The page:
One example of how the structure of the integrating de- i partment had an impact on the effectiveness of the integrators ! occurred in the case of a production manager in low-perform- | ing organization A. This manager complained that the inte- !grators were constantly coming to him about matters that should be handled several levels higher up the production hierarchy. From the point of view of the integrators, accus-tomed in their own department to emphasis on direct contact among managers at lower levels, this seemed appropriate. But to this production manager, in a highly structured department where rules and procedures specified who did what, the integrators’ behavior was an irritant, which reduced his effectiveness in working with the plant manager on matters that the latter could handle. The plant manager did not realize that it was the difference in structure that created his problem, but to us this seemed to be the case.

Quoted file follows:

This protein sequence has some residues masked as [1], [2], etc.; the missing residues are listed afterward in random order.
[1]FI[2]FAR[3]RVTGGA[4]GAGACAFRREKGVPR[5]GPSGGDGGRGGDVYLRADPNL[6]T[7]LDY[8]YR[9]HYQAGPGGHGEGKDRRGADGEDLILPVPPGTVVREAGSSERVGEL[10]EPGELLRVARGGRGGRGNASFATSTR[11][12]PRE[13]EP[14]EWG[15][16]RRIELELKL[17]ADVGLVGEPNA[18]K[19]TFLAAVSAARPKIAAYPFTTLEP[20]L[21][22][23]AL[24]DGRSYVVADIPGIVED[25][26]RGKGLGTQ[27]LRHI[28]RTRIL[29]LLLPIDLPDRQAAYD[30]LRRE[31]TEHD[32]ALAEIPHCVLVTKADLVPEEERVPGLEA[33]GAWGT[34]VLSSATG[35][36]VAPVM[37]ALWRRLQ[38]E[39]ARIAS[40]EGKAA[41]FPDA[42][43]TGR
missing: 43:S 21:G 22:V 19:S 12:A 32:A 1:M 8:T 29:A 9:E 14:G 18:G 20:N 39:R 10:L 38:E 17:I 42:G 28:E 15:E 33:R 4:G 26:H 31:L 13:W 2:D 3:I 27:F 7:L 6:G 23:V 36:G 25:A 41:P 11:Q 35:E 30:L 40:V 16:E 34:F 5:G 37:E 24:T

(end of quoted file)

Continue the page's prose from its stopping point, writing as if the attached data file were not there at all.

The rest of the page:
In this discussion we have made no mention of high-per- forming organization B. Even though its integrators were in- termediate in only two of the attributes, all the evidence available from both questionnaires and interviews indicated that they were effective in bringing about integration among the basic departments. One possible explanation could be that the integrators were intermediate in the two attributes (time and goal orientations) of which other managers were most aware. There appears, however, to have been another, more important, factor, which we shall come to shortly.
Source: Lawrence Paul R., Lorsch Jay W. (1967), Organization and Environment: Managing Differentiation and Integration, Harvard Business School.